Wednesday, August 17, 2011

All together now!



The benefits of group housing

One of the most important things that shelters can do to decrease illness in their environment is to decrease stress—and one of the best ways we can do this is by getting cats out of their cages and providing environmental enrichment. Domestic cats are social animals—most of them really benefit from being housed with others, provided there is sufficient space, easy access to feeding and elimination areas, and an adequate number of retreats and rest places. At the Ottawa Humane Society, we have made sure we have provided all of this in each of our community cat rooms and condos!

We have also enhanced our health and hygiene protocols to keep cats in group housing healthy. Materials used in these rooms are either highly cleanable, such as our metal cat trees or washable cat beds, or disposable, like our Hide and Perch boxes. Cats are tested for disease, vaccinated, and receive a full health-check prior to being placed into group housing. And, although it is still possible for a cat to fall ill in a community cat room, shelter reports indicate that illness break-outs in group housing situations tend to be less severe. We do recognize that not all cats are social butterflies, so we still maintain appropriate single housing for these cats!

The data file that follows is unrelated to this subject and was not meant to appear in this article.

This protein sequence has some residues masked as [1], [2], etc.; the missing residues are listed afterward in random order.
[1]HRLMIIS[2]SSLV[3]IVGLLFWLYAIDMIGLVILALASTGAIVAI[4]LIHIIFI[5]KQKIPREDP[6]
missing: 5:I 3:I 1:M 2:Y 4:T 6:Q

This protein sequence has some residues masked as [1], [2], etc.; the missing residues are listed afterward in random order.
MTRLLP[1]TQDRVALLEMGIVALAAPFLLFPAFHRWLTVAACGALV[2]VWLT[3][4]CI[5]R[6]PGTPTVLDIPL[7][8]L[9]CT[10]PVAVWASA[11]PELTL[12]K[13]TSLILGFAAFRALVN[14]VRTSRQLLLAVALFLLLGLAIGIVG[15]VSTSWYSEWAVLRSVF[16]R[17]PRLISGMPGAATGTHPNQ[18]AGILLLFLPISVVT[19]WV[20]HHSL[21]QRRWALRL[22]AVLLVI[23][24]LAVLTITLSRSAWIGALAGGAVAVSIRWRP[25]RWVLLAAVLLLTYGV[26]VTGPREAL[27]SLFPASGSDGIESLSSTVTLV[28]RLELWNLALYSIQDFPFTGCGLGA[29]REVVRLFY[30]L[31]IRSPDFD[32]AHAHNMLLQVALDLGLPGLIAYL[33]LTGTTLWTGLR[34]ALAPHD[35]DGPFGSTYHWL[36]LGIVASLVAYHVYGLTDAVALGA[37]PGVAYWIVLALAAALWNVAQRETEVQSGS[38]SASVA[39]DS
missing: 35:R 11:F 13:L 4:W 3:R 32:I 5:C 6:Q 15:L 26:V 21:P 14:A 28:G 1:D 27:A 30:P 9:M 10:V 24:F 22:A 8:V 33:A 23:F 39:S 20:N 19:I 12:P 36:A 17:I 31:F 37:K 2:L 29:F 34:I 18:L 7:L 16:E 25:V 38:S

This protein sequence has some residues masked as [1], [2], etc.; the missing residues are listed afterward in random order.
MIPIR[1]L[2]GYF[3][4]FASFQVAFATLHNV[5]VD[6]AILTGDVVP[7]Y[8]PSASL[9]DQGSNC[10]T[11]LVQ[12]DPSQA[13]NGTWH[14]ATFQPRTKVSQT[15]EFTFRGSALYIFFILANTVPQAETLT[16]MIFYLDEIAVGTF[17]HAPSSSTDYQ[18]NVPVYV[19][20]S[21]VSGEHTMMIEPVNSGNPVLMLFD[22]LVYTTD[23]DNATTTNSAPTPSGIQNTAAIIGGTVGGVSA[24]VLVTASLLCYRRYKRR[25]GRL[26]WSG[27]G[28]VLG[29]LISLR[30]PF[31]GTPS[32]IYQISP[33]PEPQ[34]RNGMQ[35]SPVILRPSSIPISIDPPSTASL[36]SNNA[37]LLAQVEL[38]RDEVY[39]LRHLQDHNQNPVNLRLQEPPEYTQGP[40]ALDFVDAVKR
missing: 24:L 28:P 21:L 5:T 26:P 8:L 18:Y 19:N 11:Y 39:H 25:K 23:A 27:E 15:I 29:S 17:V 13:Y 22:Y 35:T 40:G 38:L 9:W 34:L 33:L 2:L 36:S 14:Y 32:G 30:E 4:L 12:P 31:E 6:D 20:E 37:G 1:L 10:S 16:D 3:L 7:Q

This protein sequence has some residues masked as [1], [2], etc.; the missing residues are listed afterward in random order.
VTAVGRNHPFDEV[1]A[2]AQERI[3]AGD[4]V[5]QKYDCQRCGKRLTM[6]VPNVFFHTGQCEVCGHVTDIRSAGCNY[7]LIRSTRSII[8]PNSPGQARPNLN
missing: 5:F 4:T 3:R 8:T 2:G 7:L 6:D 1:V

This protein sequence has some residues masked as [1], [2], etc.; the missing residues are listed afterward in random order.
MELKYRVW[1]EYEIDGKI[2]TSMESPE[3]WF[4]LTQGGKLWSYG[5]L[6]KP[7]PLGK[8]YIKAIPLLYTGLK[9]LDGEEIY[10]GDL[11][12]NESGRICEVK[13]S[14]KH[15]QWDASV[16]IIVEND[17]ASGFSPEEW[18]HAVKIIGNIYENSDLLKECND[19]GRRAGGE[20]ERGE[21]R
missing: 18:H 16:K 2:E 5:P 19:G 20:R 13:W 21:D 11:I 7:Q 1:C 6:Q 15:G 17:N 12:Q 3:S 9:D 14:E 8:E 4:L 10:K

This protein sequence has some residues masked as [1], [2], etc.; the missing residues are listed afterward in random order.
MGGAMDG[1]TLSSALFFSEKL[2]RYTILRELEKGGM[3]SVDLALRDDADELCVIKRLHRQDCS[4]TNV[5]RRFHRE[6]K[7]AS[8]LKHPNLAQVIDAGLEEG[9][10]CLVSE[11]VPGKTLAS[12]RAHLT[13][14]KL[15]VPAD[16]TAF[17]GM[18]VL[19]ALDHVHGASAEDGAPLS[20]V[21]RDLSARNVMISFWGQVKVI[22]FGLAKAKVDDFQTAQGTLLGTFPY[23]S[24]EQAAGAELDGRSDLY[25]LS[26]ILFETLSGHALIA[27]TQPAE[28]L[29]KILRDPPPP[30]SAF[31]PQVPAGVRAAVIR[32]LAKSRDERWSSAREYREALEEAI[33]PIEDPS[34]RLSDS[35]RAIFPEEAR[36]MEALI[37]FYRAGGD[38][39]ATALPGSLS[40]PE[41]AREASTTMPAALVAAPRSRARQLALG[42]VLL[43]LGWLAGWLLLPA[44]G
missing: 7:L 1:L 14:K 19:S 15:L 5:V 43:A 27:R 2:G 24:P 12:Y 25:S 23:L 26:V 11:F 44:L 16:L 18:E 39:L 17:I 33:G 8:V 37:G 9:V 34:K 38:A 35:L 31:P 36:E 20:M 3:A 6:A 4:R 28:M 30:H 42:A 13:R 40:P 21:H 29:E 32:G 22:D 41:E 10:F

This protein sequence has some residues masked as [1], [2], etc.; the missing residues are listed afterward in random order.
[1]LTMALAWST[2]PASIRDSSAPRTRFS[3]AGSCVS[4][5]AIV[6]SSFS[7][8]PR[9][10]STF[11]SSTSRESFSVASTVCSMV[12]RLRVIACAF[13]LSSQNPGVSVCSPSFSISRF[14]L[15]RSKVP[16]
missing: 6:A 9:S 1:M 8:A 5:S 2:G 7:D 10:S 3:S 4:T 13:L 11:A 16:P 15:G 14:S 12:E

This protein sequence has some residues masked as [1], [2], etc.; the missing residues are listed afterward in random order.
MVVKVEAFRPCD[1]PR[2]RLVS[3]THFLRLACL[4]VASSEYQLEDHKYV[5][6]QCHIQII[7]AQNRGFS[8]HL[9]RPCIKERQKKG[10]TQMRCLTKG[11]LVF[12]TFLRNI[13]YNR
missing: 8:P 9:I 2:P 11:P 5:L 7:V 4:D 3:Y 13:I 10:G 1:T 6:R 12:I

Shelters also overwhelmingly report an increase in adoptions when they implement group housing, which means more cats finding their forever home faster than before. So, while group housing involves considerable investment—from taking time to select cats that will live well together to providing enhanced health and hygiene resources—we are thrilled that we are providing a brighter future for so many more animals that come into our care!

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